In Arjay Lewis’ The Muse, Jack Court is a famed, best-selling horror writer—but also a grisly serial killer. His inspiration for both come from a mysterious, parasitic creature, but after a sudden car accident, the creature detaches itself from Jack, in search of a new host. Without his murderous companion, Jack is lost, willing to do anything it takes to get his muse back.
Although certainly creative and suspenseful, there’s a bit too much going on in The Muse. Far too many characters get to narrate their own chapters, making their collective points of view seem convoluted and sometimes confusing. Focusing instead on only the three main characters—Jack Court, the history writer Harry Godwine, and Sheriff Neil Trajan—would have been a simpler and more straightforward approach. Also, there are some chapters and scenes that are a bit too slow and drawn out, interrupting the otherwise fast-paced and exciting plot.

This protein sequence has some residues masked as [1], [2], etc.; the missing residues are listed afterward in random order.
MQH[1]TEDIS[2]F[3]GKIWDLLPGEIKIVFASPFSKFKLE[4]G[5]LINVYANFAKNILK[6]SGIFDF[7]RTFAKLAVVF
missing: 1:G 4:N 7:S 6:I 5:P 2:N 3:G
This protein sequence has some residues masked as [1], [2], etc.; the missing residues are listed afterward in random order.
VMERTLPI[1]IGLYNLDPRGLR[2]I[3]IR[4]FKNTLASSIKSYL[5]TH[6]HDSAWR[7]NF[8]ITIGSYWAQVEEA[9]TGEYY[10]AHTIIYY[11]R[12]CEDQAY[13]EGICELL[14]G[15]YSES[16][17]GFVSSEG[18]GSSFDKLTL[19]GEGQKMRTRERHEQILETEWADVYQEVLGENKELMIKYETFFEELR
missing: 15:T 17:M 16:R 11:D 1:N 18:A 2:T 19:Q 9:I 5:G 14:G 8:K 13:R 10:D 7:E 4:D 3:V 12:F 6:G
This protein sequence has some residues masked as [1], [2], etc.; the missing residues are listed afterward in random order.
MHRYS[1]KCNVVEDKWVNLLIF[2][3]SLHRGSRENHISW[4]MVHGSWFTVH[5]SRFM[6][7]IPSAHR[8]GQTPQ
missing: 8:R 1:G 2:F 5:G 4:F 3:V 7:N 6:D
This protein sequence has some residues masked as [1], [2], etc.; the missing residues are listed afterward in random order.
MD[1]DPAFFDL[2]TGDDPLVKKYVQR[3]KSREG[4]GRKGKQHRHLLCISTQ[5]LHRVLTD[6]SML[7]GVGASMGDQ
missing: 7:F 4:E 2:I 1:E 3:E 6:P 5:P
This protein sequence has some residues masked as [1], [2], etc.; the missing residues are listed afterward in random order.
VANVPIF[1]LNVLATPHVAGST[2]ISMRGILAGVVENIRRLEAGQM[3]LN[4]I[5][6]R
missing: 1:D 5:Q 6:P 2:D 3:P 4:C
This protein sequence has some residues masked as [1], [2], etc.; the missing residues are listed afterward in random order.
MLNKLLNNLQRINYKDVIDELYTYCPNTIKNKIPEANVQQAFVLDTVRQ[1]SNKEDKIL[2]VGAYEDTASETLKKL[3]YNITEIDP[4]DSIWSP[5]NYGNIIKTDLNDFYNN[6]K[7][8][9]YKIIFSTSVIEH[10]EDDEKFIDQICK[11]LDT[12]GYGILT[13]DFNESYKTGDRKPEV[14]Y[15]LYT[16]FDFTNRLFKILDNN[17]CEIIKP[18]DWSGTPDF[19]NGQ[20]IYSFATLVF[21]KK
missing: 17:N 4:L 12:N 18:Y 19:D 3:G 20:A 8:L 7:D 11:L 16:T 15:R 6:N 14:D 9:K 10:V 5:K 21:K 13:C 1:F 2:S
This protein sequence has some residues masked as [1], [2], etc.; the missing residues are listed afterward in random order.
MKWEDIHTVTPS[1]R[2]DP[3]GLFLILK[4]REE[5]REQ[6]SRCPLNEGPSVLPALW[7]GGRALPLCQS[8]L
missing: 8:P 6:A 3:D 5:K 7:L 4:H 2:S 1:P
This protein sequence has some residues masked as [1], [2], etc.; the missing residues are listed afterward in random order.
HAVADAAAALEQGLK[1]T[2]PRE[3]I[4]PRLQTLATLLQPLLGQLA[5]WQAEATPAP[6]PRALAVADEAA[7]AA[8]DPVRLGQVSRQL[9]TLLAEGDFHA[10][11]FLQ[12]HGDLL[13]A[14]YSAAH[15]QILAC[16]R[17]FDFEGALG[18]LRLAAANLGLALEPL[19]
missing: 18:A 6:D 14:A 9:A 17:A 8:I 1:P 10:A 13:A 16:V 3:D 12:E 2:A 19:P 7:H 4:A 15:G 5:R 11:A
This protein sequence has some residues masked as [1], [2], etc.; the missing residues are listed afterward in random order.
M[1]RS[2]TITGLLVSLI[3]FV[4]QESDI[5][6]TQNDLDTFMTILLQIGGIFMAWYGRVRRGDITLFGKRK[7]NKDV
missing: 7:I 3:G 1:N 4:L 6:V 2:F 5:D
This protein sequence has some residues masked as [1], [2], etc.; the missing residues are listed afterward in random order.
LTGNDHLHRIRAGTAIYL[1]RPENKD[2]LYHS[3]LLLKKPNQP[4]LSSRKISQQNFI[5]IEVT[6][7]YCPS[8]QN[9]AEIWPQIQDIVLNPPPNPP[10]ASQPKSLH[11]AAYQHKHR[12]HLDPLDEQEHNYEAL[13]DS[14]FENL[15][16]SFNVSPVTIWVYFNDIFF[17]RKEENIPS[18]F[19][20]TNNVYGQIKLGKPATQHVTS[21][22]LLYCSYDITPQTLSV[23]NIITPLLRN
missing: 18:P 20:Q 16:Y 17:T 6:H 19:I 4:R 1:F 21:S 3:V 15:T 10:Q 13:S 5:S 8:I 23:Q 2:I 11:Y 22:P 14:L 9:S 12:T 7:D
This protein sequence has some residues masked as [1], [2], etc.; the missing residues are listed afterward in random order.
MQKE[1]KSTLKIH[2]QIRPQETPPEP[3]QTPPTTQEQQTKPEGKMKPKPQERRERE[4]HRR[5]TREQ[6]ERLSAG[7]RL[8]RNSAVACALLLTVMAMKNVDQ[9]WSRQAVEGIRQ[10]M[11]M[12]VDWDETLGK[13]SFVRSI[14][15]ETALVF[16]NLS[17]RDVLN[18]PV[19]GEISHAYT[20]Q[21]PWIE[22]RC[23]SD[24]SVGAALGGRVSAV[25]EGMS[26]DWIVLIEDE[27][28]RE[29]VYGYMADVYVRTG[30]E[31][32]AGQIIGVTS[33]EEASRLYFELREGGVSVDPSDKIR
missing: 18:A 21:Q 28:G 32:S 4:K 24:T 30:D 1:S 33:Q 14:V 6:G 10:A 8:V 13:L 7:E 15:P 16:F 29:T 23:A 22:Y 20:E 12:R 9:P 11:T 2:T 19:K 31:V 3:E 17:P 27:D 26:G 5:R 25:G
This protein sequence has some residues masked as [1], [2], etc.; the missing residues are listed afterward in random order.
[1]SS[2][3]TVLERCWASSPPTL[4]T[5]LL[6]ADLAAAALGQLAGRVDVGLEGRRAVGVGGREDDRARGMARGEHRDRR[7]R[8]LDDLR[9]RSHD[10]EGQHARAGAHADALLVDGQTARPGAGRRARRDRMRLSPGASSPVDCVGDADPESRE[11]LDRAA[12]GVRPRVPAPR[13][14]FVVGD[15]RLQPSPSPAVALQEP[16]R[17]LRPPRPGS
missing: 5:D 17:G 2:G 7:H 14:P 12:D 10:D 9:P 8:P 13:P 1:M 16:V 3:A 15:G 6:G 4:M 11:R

Aside from that, The Muse is a fantastic horror novel, full of exhilarating suspense and creative descriptive language. Arjay Lewis is clearly inspired by well-known names in the horror genre like Stephen King, but is still an entirely unique and fresh writer with plenty of originality. The Muse jumps right into the horror and suspense from the very first page, then keeps the reader hooked and frantically turning pages until the very end. The novel’s conclusion is surprising and wickedly satisfying, a memorable ending to an overall great horror story. The Muse is sure to please fans of the classic horror genre with its exciting and delightfully creepy story—but maybe it’s a novel best not read in the dark.
Originally critiqued by a member of the Authors Talk About It team.